One of the first apps developed through Apple's ResearchKit platform is now being used in clinical settings.
Officials at New York's Icahn School of Medicine at Mount Sinai reported positive results from six months of testing the Asthma Health app and are now integrating the data into the hospital's Epic EMR platform. In addition, LifeMap Solutions, which worked with Icahn to create the app, has added a "Doctor Dashboard" feature to help providers quickly view the data collected by the app, including activity, asthma conditions and symptom control.
Eric Schadt, PhD, founding director of the Icahn Institute for Genomics and Multiscale Biology and the Jean C. and James W. Crystal Professor of Genomics at the Icahn School of Medicine at Mount Sinai, said more than 8,600 people were recruited for the study through the ResearchKit platform, which enables researchers to connect with patients through their iPhones to gather data and push out advice.
"Studying the rich data from thousands of participants, we have found some preliminary but fascinating patterns regarding the (use) of the app and activity level data collected from surveys and HealthKit. Also, our patients' asthma triggers, medication (use) and clinical outcomes are of great interest," Yu-Feng Yvonne Chan, MD, PhD, director of digital health and personalized medicine at the Icahn Institute for Genomics and Multiscale Biology at Mount Sinai, added in a press release. "(M)any of our study participants (told) us that the app was serving as more than a research tool, or an educational tool, but was actually helping them better understand and manage their condition and feel better overall."
Asthma Health was one of five apps unveiled alongside Apple's launch of ResearchKit in March. The enterprise-facing app is a companion to Apple's HealthKit platform, which targets the consumer.
In an interview earlier this year with mHealth News, LifeMap CEO Corey Bridges said ResearchKit eliminates the "brick and mortar" issues plaguing many clinical trials by reaching out beyond the physical constraints of a health system to connect with any potential study participants who have an iPhone.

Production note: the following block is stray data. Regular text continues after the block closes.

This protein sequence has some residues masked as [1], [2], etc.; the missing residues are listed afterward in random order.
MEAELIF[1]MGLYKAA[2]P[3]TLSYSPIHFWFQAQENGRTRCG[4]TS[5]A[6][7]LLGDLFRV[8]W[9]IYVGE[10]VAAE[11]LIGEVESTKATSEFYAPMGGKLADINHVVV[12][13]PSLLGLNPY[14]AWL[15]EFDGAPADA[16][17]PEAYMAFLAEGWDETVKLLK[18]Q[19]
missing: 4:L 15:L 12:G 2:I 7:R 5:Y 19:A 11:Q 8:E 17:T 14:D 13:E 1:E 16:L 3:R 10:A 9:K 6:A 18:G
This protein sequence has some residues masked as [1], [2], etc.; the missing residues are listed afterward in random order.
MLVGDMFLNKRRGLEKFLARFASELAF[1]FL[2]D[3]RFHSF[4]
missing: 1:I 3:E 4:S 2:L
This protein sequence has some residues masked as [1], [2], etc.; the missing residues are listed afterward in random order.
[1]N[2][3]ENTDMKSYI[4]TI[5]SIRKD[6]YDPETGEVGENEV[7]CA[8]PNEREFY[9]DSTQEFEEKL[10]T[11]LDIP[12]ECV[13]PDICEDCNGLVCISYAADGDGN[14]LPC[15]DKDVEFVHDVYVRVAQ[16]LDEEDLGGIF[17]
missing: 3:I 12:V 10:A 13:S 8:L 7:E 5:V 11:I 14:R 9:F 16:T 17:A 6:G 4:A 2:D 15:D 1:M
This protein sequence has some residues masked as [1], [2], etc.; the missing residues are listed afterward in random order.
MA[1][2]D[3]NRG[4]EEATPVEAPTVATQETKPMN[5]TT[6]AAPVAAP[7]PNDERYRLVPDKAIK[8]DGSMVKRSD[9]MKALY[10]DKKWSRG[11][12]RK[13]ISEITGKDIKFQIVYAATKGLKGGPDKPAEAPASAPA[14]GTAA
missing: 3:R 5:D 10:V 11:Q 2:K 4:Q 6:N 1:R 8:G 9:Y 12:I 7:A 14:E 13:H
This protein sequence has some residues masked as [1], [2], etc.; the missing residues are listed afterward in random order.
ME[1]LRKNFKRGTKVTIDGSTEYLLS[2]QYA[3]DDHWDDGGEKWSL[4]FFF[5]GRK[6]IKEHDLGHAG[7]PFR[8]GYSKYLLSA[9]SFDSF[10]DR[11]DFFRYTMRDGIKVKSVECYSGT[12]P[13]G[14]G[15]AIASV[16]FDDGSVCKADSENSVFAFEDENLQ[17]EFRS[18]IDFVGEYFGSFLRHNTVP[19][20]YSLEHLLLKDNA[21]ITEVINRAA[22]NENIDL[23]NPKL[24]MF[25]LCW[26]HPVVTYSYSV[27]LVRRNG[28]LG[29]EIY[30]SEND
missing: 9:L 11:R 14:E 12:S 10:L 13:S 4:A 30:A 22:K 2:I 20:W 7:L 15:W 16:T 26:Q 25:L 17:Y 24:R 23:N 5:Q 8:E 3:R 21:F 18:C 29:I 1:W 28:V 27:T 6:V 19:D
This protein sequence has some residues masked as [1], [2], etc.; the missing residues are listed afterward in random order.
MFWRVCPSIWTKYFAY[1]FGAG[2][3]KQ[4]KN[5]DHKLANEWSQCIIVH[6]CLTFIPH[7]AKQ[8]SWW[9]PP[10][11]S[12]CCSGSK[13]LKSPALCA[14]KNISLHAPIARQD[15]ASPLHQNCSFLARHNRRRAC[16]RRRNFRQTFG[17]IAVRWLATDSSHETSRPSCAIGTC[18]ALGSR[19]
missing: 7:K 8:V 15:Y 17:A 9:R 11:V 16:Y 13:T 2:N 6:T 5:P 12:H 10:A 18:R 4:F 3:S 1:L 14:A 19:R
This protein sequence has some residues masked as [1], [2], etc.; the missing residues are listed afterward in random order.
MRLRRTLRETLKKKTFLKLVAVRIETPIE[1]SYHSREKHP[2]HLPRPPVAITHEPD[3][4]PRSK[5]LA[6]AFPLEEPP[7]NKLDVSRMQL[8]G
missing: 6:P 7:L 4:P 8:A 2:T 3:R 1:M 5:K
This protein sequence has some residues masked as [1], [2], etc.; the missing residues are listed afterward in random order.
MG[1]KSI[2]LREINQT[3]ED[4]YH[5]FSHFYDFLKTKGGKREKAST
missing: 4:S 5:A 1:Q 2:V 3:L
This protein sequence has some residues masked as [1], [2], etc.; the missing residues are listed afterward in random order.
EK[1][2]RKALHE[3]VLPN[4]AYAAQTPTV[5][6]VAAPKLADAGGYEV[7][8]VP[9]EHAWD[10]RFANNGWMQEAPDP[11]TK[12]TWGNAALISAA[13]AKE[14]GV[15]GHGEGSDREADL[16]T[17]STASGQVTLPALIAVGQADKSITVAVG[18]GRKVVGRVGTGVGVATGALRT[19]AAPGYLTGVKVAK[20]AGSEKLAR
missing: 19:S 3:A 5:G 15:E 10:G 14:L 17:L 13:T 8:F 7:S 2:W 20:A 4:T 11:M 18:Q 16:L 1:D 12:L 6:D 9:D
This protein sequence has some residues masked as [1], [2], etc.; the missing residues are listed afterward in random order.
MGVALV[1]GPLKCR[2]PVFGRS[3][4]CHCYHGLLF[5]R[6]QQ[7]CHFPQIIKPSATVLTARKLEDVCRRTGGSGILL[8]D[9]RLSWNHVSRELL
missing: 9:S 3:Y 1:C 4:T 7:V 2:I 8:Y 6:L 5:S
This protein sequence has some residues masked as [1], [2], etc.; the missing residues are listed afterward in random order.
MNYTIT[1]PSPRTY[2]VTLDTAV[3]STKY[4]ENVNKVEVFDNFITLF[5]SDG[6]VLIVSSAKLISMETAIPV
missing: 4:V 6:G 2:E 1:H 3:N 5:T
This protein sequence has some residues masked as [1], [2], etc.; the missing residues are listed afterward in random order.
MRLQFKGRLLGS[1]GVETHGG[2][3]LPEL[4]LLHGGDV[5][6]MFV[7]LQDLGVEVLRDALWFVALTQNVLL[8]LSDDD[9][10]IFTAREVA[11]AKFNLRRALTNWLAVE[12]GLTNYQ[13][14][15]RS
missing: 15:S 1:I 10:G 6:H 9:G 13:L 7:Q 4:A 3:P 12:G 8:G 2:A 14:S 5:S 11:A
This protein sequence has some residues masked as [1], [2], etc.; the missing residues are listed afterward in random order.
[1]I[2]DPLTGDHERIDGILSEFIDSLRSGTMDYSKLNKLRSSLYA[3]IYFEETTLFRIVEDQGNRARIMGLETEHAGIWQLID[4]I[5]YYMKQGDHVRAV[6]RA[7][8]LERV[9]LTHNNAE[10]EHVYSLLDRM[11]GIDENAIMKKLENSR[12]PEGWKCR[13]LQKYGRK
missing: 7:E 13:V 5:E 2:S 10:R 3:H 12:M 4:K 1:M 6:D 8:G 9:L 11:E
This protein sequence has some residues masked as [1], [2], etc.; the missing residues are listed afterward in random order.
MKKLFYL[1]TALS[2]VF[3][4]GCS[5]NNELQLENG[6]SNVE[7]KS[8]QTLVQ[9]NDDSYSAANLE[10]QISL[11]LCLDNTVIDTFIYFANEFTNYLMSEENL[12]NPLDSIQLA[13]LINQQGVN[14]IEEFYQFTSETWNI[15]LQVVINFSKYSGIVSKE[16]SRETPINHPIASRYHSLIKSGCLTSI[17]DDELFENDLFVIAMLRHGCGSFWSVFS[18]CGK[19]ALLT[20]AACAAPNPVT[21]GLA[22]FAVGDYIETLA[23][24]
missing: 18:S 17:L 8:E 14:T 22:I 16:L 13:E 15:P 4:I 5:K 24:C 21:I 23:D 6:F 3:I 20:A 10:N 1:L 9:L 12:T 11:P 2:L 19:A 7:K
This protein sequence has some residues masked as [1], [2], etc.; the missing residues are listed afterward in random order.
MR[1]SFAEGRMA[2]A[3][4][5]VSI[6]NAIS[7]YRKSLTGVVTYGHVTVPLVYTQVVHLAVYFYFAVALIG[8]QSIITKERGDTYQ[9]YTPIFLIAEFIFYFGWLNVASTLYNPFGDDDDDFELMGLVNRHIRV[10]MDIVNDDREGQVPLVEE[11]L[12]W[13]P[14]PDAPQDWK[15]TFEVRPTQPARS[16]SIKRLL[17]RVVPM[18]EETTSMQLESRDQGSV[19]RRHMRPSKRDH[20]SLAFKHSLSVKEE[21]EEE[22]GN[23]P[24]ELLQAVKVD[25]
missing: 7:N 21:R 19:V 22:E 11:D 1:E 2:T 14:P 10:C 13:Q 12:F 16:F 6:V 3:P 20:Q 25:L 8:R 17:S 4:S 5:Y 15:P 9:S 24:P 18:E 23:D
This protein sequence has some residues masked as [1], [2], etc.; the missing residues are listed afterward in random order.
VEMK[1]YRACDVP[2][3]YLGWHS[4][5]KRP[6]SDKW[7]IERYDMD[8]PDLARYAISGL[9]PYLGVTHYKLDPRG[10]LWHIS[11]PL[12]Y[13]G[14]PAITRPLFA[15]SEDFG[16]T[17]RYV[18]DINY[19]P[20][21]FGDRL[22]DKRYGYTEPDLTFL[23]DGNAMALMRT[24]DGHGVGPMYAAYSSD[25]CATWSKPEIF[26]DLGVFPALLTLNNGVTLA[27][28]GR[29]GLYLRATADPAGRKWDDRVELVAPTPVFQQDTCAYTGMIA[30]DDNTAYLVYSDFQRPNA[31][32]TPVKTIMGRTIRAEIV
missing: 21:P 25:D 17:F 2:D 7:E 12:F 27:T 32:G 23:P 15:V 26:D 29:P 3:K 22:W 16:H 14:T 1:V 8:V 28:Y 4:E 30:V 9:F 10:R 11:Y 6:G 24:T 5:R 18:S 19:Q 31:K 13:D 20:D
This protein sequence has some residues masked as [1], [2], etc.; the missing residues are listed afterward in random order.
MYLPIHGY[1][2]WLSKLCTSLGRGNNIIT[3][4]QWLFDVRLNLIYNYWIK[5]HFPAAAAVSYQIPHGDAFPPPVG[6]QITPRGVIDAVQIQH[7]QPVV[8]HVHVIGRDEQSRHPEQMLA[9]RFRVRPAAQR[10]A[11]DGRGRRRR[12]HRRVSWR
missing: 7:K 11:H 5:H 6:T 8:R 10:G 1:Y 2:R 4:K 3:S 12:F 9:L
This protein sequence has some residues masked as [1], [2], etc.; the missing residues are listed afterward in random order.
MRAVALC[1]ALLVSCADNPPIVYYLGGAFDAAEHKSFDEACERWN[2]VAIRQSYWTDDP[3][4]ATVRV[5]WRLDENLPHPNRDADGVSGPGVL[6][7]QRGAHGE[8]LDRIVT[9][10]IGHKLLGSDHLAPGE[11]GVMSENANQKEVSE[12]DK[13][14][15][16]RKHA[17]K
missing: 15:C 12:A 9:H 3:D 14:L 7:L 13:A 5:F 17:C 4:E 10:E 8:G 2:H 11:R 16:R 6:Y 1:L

"This will lead to larger and much more interesting studies," he said.
More recently, Bridges said that in reviewing how asthma patients were using the Asthma Help app at Icahn, he noticed that many were just taking out their iPhones during a visit to the doctor's office and showing their phone to the doctor. That prompted LifeMap to modify the app to enable users to just push a button, thereby launching a dashboard that displays all the pertinent information for the doctor.
Bridges and Icahn officials said the app's integration with the Epic EMR platform will expand the clinical capabilities of Asthma Help and other apps developed through ResearchKit.
"We're thrilled and humbled that our research app is being utilized in this way," he said in the press release. "We look forward to helping other care providers and medical centers around the country do the same, to benefit as many asthma patients as possible. And we're incorporating the learnings from Asthma Health into our future digital health apps."